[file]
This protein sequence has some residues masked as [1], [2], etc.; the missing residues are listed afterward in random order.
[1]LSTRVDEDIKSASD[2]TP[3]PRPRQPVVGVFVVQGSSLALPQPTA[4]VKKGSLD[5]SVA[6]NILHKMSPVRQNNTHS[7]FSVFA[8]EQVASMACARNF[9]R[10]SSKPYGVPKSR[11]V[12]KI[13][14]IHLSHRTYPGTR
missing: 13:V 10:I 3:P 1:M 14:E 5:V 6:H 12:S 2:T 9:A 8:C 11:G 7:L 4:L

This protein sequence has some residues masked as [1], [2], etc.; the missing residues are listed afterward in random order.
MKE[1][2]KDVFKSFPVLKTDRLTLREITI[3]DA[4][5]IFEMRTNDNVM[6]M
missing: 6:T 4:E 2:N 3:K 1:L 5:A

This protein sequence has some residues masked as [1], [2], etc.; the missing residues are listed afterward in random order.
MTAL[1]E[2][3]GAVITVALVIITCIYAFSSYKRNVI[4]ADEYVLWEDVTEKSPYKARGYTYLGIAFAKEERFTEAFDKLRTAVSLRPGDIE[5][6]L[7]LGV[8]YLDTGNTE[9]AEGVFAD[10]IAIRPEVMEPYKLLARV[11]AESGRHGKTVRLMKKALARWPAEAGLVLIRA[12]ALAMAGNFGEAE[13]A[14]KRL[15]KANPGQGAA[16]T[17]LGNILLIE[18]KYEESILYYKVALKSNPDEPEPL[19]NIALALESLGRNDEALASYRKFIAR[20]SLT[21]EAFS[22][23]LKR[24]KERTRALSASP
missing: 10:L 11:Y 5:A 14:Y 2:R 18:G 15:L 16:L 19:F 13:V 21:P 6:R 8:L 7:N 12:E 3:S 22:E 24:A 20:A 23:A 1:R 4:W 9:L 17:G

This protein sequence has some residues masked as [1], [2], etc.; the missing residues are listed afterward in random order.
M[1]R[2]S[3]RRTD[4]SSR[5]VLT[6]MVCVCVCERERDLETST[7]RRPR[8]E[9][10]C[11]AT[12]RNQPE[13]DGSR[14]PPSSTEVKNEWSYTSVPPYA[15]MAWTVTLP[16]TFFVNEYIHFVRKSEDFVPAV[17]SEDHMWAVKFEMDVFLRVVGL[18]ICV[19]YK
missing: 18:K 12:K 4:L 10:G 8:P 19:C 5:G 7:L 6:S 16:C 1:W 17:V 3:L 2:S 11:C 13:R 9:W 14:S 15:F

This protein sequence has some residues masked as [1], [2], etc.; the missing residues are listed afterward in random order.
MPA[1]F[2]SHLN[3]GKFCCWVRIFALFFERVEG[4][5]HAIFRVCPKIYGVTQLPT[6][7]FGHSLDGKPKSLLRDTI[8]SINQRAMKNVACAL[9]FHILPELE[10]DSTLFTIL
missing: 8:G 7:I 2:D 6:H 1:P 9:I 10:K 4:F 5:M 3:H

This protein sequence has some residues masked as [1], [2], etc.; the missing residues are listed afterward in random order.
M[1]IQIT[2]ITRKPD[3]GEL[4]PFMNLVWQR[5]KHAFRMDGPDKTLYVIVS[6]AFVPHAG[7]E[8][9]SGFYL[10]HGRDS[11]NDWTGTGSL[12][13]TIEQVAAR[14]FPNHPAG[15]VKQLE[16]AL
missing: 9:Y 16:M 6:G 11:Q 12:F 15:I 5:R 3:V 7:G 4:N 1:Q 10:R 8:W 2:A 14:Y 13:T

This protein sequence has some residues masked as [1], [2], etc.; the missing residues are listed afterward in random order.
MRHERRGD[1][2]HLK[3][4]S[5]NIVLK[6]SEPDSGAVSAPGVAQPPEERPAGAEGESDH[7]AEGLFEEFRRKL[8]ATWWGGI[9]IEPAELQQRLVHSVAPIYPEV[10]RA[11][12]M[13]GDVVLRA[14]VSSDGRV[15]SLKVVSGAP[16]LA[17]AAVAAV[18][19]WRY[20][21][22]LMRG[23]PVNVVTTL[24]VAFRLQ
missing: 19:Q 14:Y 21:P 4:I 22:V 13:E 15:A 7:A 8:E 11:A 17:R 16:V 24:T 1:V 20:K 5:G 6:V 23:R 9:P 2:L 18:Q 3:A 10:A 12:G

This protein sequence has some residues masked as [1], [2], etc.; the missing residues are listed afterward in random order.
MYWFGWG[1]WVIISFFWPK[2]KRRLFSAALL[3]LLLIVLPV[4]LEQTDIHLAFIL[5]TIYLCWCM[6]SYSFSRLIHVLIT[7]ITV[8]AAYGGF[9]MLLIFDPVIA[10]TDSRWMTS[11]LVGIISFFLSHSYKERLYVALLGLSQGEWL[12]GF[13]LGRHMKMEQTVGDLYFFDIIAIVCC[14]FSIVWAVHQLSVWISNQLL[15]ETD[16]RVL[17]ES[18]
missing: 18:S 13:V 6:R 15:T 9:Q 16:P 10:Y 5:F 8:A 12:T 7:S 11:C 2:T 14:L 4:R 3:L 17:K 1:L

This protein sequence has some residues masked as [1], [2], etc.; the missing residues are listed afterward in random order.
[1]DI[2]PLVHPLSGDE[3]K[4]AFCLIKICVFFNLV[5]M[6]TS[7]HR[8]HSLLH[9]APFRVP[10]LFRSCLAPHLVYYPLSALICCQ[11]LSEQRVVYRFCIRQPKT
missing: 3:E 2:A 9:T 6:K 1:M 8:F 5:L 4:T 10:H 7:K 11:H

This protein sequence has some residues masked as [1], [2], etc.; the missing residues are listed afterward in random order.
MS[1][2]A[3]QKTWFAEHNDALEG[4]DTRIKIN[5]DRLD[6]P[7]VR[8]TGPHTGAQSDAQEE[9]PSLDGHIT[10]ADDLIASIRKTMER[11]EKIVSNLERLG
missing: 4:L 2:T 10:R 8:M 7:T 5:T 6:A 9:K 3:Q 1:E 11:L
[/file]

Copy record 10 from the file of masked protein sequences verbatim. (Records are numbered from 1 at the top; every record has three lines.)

This protein sequence has some residues masked as [1], [2], etc.; the missing residues are listed afterward in random order.
MS[1][2]A[3]QKTWFAEHNDALEG[4]DTRIKIN[5]DRLD[6]P[7]VR[8]TGPHTGAQSDAQEE[9]PSLDGHIT[10]ADDLIASIRKTMER[11]EKIVSNLERLG
missing: 4:L 2:T 10:R 8:M 7:T 5:T 6:A 9:K 3:Q 1:E 11:L